Manber: It's true that many people want to work at Google. I believe we were voted the Number 1 company to work for by Fortune magazine, and there is a good reason for that. There are lots of very, very attractive reasons to work at Google. Some of them are well known, but the main one is that you're working with great people who make an impact. Engineers love to make an impact. They are working on things that they see launched, and that people use every day. To me, that's the best benefit, and that's done at Google possibly more than any other place. People here have the freedom to work on things that you may not be able to work on at other places, and it's just a lot of fun.

Yes, we have some of the challenges that other companies have, but I think we're meeting those challenges very well.

We're recruiting all over the world. We have offices all over the world. One of the reasons I'm coming to Madison is to help with recruiting. I'm going to meet with students and I hope they will find [working for Google] attractive.

WTN: Other than being a best company to work for and challenging your people, are there any other ways you try to recruit and retain?

Manber: There are many different programs within Google. For example, the 20 percent time that we offer engineers. We tell all engineers that they can use 20 percent of their time to do whatever they want, work on any project they want. That's a way for us to foster innovation that they may not get to do through the regular channels. That helps recruiting and it helps retention.

WTN: How do those ideas get channeled into new processes, products, or services?

Manber: What happens is a particular employee may have an idea. They may convince five of their friends to help them, and now you have six people working on it. I've seen that many times, where we'll have six people working 20 percent of their time, and then they present the prototype of the project to upper management.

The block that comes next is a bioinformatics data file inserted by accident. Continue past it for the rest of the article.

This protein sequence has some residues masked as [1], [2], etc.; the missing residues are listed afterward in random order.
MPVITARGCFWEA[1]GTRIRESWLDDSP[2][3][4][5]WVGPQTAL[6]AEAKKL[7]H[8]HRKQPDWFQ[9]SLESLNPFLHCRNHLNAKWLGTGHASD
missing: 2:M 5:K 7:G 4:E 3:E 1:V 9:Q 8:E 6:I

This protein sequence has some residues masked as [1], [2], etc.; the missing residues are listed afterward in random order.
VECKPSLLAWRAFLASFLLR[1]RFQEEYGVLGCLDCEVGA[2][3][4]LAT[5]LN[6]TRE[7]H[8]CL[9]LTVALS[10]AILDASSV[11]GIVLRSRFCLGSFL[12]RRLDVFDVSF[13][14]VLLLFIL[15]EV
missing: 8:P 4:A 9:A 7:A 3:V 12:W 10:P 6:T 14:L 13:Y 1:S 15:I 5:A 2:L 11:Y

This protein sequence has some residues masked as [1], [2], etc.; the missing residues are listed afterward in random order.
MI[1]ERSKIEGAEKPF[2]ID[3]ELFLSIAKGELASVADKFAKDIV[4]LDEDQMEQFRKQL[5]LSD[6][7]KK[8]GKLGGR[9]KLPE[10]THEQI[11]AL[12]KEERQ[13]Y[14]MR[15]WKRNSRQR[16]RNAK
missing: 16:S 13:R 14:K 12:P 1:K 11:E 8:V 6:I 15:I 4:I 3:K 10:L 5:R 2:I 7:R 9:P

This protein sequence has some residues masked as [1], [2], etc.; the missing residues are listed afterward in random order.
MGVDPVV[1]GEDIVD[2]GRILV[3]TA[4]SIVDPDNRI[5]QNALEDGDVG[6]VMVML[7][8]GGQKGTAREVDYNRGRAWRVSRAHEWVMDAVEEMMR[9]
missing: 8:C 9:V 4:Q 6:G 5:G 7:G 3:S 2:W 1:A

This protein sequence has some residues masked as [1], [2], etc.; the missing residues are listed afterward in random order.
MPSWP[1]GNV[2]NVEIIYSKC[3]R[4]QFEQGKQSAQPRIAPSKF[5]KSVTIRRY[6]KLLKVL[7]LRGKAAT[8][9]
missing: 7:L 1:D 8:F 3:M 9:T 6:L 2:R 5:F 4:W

It's kind of strange. When they ask how people work on it, the answer is 1.2 [full-time equivalency]. That means six people working 20 percent of the time, and it could be a very interesting project and they'll get it funded, and we'll put three or four more people on it, and that's how a project can start. [Note: Google News was actually created during a 20 percent project.]

WTN: There are a couple of schools about the future of technology jobs in the United States. Which camp are you in? (1) The better technology jobs are lost to outsourcing forever, so get out of IT while you can or (2) there is an ample number of attractive, high-paying career opportunities in computer science and software engineering, so join the hunt.

Manber: I'm definitely in the second camp, and it's all about innovation - whoever finds the better solution. The point is this is still early. There are so many more things to do. It looks very advanced if you compare it to 10 years ago. Ten years from now, today's technology will look primitive. I have been in this business for a long time. I see science fiction every five years. That's going to continue, and this is just accelerating.